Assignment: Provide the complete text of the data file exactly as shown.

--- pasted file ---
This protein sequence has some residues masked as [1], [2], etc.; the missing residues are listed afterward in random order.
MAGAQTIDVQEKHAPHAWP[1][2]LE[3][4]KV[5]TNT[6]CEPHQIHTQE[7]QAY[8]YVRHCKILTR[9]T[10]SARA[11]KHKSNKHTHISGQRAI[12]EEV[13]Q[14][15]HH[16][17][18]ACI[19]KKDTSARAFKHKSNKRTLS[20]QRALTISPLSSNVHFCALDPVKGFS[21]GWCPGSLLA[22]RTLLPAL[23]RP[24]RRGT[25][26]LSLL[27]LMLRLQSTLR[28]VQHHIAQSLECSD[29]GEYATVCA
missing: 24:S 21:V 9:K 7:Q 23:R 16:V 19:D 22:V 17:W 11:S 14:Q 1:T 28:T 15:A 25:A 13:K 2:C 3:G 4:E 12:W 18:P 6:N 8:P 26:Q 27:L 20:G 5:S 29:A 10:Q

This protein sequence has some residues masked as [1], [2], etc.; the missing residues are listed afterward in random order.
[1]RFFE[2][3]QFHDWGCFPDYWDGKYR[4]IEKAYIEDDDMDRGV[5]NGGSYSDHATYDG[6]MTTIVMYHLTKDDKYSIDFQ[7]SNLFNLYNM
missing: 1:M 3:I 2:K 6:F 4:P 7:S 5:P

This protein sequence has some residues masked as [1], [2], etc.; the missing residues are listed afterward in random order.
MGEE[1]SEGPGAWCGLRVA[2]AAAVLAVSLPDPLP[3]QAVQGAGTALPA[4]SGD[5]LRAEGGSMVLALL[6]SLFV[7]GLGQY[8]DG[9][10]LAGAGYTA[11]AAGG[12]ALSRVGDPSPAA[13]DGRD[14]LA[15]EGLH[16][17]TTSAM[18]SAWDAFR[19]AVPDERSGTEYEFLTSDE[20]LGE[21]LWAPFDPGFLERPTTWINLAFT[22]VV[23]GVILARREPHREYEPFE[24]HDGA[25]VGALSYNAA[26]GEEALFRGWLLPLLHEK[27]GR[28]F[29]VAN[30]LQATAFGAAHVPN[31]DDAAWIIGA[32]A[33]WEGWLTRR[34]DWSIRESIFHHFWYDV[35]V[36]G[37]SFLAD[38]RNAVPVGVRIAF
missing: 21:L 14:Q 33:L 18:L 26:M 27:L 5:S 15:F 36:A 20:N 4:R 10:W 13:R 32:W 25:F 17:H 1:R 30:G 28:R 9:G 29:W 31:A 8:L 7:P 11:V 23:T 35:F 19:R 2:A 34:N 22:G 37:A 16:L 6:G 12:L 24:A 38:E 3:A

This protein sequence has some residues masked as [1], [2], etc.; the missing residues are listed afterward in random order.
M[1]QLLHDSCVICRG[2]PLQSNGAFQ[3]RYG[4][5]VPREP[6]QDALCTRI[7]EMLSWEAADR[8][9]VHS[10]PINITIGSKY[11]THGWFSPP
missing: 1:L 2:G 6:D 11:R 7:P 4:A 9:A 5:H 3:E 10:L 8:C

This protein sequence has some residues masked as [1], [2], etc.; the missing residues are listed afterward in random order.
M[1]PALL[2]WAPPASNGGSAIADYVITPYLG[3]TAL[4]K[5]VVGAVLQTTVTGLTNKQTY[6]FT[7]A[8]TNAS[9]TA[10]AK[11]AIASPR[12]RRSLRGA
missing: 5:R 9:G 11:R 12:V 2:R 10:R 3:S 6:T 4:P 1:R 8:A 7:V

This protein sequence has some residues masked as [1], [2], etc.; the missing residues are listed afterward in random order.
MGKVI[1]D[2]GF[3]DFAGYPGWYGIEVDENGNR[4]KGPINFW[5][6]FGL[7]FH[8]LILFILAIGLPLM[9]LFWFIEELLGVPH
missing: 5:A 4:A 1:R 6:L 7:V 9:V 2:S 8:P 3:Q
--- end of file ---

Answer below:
This protein sequence has some residues masked as [1], [2], etc.; the missing residues are listed afterward in random order.
MAGAQTIDVQEKHAPHAWP[1][2]LE[3][4]KV[5]TNT[6]CEPHQIHTQE[7]QAY[8]YVRHCKILTR[9]T[10]SARA[11]KHKSNKHTHISGQRAI[12]EEV[13]Q[14][15]HH[16][17][18]ACI[19]KKDTSARAFKHKSNKRTLS[20]QRALTISPLSSNVHFCALDPVKGFS[21]GWCPGSLLA[22]RTLLPAL[23]RP[24]RRGT[25][26]LSLL[27]LMLRLQSTLR[28]VQHHIAQSLECSD[29]GEYATVCA
missing: 24:S 21:V 9:K 7:Q 23:R 16:V 19:D 22:V 17:W 11:S 14:Q 1:T 28:T 15:A 25:A 13:K 2:C 3:G 4:E 12:W 18:P 6:N 8:P 26:Q 27:L 20:G 5:S 29:A 10:Q

This protein sequence has some residues masked as [1], [2], etc.; the missing residues are listed afterward in random order.
[1]RFFE[2][3]QFHDWGCFPDYWDGKYR[4]IEKAYIEDDDMDRGV[5]NGGSYSDHATYDG[6]MTTIVMYHLTKDDKYSIDFQ[7]SNLFNLYNM
missing: 1:M 3:I 2:K 6:F 4:P 7:S 5:P

This protein sequence has some residues masked as [1], [2], etc.; the missing residues are listed afterward in random order.
MGEE[1]SEGPGAWCGLRVA[2]AAAVLAVSLPDPLP[3]QAVQGAGTALPA[4]SGD[5]LRAEGGSMVLALL[6]SLFV[7]GLGQY[8]DG[9][10]LAGAGYTA[11]AAGG[12]ALSRVGDPSPAA[13]DGRD[14]LA[15]EGLH[16][17]TTSAM[18]SAWDAFR[19]AVPDERSGTEYEFLTSDE[20]LGE[21]LWAPFDPGFLERPTTWINLAFT[22]VV[23]GVILARREPHREYEPFE[24]HDGA[25]VGALSYNAA[26]GEEALFRGWLLPLLHEK[27]GR[28]F[29]VAN[30]LQATAFGAAHVPN[31]DDAAWIIGA[32]A[33]WEGWLTRR[34]DWSIRESIFHHFWYDV[35]V[36]G[37]SFLAD[38]RNAVPVGVRIAF
missing: 21:L 14:Q 33:L 18:L 26:M 27:L 5:S 15:F 36:A 20:N 4:R 10:W 13:R 32:W 25:F 17:H 1:R 30:G 28:R 9:G 29:W 31:A 8:L 7:P 11:V 23:T 35:F 19:R 2:A 34:N 22:G 37:A 16:L 6:G 12:L 24:A 38:E 3:A

This protein sequence has some residues masked as [1], [2], etc.; the missing residues are listed afterward in random order.
M[1]QLLHDSCVICRG[2]PLQSNGAFQ[3]RYG[4][5]VPREP[6]QDALCTRI[7]EMLSWEAADR[8][9]VHS[10]PINITIGSKY[11]THGWFSPP
missing: 1:L 2:G 6:D 11:R 7:P 4:A 9:A 5:H 3:E 10:L 8:C

This protein sequence has some residues masked as [1], [2], etc.; the missing residues are listed afterward in random order.
M[1]PALL[2]WAPPASNGGSAIADYVITPYLG[3]TAL[4]K[5]VVGAVLQTTVTGLTNKQTY[6]FT[7]A[8]TNAS[9]TA[10]AK[11]AIASPR[12]RRSLRGA
missing: 5:R 9:G 11:R 12:V 2:R 10:R 3:S 6:T 4:P 1:R 8:A 7:V

This protein sequence has some residues masked as [1], [2], etc.; the missing residues are listed afterward in random order.
MGKVI[1]D[2]GF[3]DFAGYPGWYGIEVDENGNR[4]KGPINFW[5][6]FGL[7]FH[8]LILFILAIGLPLM[9]LFWFIEELLGVPH
missing: 5:A 4:A 1:R 6:L 7:V 9:V 2:S 8:P 3:Q